drhayes edited this page Mar 24, 2013 · 7 revisions

In Punch, content for a page should be defined as a JSON object. These content objects must be saved as .json files in the contents directory to form the site structure.

A content object can be composed of standard JSON data types such as strings, numbers, booleans, arrays and objects.

Here's how a sample content object for a page would look like:

	"title": "About Us",
	"banner_img": "/img/team_pic.png",
	"intro": "We are the most awesome company in the world.",
	"team": [
			"name": "Pointy-headed Boss",
			"title": "CEO",
			"profile_pic": "/img/boss.png",
			"profile": "He's the World's Best Boss."

In layouts, you can use the property names to call the values defined in a content object.

Here's how we would define the layout to render the above content object.

	<img src="{{banner_img}}">

		<h3>{{name}} - {{title}}</h3>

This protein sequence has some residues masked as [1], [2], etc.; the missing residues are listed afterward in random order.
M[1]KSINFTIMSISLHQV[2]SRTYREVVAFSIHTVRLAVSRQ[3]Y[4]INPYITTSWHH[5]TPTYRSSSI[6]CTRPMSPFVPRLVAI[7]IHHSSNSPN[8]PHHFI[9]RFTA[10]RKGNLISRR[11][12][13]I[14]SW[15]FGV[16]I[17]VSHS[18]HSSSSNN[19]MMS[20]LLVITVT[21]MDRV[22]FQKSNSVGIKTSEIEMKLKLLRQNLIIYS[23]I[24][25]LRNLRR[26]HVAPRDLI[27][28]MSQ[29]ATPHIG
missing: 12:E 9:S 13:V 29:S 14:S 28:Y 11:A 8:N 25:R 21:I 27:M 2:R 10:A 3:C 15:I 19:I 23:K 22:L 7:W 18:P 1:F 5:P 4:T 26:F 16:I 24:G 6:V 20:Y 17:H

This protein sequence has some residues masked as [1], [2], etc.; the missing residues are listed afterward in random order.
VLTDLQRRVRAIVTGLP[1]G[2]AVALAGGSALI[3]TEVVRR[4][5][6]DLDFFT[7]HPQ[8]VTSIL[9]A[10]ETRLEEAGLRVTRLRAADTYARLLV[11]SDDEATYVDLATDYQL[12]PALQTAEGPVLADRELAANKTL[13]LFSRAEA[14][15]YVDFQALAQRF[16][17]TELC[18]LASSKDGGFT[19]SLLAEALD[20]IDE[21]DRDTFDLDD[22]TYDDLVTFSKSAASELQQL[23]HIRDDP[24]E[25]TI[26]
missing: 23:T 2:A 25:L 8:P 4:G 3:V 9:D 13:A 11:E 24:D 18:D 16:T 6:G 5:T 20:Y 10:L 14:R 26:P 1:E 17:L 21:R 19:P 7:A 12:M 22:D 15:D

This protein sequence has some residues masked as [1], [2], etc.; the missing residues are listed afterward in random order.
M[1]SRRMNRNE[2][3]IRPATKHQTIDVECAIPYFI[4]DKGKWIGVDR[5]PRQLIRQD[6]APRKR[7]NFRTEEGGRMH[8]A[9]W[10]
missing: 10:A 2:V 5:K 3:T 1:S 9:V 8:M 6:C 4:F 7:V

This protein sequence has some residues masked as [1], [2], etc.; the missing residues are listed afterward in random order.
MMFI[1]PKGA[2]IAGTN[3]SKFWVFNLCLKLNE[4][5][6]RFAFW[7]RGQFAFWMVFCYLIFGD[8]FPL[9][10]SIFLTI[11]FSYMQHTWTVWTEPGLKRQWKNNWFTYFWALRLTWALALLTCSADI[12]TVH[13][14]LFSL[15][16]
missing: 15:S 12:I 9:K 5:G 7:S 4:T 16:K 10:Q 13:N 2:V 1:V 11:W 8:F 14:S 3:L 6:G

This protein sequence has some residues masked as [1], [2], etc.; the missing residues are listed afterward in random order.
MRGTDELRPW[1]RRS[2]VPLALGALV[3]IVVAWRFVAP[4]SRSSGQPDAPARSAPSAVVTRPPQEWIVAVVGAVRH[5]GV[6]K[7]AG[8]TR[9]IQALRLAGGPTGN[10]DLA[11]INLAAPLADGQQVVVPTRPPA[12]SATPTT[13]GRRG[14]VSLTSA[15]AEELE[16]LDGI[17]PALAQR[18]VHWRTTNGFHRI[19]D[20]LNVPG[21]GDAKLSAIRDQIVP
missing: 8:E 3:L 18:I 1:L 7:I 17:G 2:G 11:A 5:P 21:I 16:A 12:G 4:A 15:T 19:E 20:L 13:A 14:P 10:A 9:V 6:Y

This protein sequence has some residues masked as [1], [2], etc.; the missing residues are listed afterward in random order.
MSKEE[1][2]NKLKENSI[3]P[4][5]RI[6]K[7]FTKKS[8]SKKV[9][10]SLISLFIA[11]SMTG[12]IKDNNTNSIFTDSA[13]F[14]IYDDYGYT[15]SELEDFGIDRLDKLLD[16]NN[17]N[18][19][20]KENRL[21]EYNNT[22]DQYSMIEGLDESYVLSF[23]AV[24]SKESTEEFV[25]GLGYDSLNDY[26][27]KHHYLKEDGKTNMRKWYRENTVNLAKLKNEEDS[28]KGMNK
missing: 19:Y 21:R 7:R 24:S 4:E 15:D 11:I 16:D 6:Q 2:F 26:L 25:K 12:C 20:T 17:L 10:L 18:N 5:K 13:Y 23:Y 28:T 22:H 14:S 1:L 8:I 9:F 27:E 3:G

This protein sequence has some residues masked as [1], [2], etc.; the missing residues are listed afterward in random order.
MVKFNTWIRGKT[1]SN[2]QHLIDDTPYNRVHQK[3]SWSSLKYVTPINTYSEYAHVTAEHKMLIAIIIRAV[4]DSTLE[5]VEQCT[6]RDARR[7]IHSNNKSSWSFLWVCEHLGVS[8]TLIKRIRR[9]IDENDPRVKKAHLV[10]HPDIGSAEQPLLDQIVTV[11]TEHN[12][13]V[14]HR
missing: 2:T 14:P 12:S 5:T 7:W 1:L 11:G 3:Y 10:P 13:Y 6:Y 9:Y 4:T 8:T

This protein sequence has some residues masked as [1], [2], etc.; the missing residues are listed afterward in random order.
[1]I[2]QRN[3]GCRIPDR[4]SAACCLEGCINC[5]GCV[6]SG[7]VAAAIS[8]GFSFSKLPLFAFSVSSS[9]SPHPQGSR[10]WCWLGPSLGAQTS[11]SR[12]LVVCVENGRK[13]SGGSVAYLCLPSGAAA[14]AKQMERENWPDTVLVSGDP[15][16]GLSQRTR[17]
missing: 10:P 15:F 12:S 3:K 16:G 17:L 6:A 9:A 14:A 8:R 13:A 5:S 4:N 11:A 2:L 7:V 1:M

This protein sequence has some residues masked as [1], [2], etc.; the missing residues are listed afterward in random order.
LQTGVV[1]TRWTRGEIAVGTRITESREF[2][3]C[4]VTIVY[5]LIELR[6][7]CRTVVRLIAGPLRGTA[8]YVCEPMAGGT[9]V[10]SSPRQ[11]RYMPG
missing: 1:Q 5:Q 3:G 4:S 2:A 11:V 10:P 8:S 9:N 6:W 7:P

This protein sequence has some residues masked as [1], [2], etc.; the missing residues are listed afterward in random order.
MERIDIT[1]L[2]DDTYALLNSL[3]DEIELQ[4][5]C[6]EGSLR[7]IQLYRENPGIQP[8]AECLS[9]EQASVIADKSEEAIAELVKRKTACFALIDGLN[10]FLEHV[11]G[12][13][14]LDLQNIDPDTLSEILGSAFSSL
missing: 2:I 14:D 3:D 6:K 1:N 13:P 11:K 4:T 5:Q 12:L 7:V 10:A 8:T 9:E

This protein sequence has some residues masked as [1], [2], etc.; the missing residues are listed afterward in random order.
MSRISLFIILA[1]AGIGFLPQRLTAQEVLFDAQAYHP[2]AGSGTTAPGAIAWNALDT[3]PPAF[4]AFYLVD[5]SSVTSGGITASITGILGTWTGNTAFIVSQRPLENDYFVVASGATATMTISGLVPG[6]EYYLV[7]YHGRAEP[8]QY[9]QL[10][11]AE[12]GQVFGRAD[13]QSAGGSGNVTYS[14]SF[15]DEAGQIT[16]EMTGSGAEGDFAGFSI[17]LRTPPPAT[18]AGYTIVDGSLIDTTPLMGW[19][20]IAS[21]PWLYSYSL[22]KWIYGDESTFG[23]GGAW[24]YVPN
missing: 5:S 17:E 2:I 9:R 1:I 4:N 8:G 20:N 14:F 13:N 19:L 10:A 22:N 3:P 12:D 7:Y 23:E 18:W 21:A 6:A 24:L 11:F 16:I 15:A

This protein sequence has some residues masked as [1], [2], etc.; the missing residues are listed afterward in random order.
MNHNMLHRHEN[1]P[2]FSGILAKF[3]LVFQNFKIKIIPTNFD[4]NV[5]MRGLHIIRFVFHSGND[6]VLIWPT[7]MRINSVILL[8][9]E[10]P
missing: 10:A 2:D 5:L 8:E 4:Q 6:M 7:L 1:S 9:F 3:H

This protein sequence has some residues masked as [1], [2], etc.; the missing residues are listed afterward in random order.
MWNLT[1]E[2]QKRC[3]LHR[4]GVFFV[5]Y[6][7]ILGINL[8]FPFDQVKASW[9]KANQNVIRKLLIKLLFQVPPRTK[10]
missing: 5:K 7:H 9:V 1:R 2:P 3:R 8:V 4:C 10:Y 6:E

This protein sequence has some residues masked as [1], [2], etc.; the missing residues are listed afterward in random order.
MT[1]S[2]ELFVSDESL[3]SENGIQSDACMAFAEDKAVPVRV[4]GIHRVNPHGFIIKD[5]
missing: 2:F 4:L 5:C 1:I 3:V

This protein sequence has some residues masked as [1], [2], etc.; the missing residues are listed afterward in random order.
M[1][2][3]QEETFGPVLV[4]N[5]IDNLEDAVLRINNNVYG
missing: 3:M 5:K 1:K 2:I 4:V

<img src="{{profile_pic}}">

Extended contents

While, JSON format works great for structured content, it would not be ideal to define long, formatted texts. Practically, properties such as intro from the above example, wouldn't be just a single sentence. It will span into multiple paragraphs and can contain hyperlinks, emphasizing, etc.

You can move such contents into their own files. These are known as extended contents. All extended contents for a page must be placed in a directory named by the page name preceded with an underscore (eg. _index, _about). Punch will merge all properties defined in a extended content directory into the regular content object.

Punch will actually try to parse the extended content files, before merging them into the regular content object. By default, Punch can parse content defined as Markdown. You can easily add your own parsers for other content types too.

Shared contents

There are some contents that needs to be available to all pages of the site. For example, every page will need to access the items for the navigation bar. You can define such globally accessible contents in the contents/shared.json. It can also have an extended contents directory by the name contents/_shared.

Write your own content handler

Though the default content handler of Punch works with the local file system, you can easily customize Punch to consume content from any data source that can output JSON. This could be a REST API, relational database like Postgre, a document store like MongoDB or a backend service like Firebase. Writing a Custom Content Handler section, will provide more details.